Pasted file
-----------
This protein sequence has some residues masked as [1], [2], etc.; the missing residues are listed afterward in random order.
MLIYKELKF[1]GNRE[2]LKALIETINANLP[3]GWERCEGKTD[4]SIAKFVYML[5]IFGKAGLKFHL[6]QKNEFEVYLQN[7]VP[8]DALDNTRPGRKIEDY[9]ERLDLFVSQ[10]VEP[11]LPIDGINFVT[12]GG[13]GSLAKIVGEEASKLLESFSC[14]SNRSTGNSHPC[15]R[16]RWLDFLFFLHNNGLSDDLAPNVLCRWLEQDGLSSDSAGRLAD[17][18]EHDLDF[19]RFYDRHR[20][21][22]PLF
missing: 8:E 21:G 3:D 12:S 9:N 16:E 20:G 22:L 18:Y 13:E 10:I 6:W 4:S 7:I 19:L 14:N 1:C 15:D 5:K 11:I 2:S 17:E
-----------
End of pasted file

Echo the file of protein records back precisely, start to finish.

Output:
This protein sequence has some residues masked as [1], [2], etc.; the missing residues are listed afterward in random order.
MLIYKELKF[1]GNRE[2]LKALIETINANLP[3]GWERCEGKTD[4]SIAKFVYML[5]IFGKAGLKFHL[6]QKNEFEVYLQN[7]VP[8]DALDNTRPGRKIEDY[9]ERLDLFVSQ[10]VEP[11]LPIDGINFVT[12]GG[13]GSLAKIVGEEASKLLESFSC[14]SNRSTGNSHPC[15]R[16]RWLDFLFFLHNNGLSDDLAPNVLCRWLEQDGLSSDSAGRLAD[17][18]EHDLDF[19]RFYDRHR[20][21][22]PLF
missing: 8:E 21:G 3:D 12:S 9:N 16:E 20:G 22:L 18:Y 13:E 10:I 6:W 4:S 7:I 19:L 14:N 1:C 15:D 5:K 11:I 2:S 17:E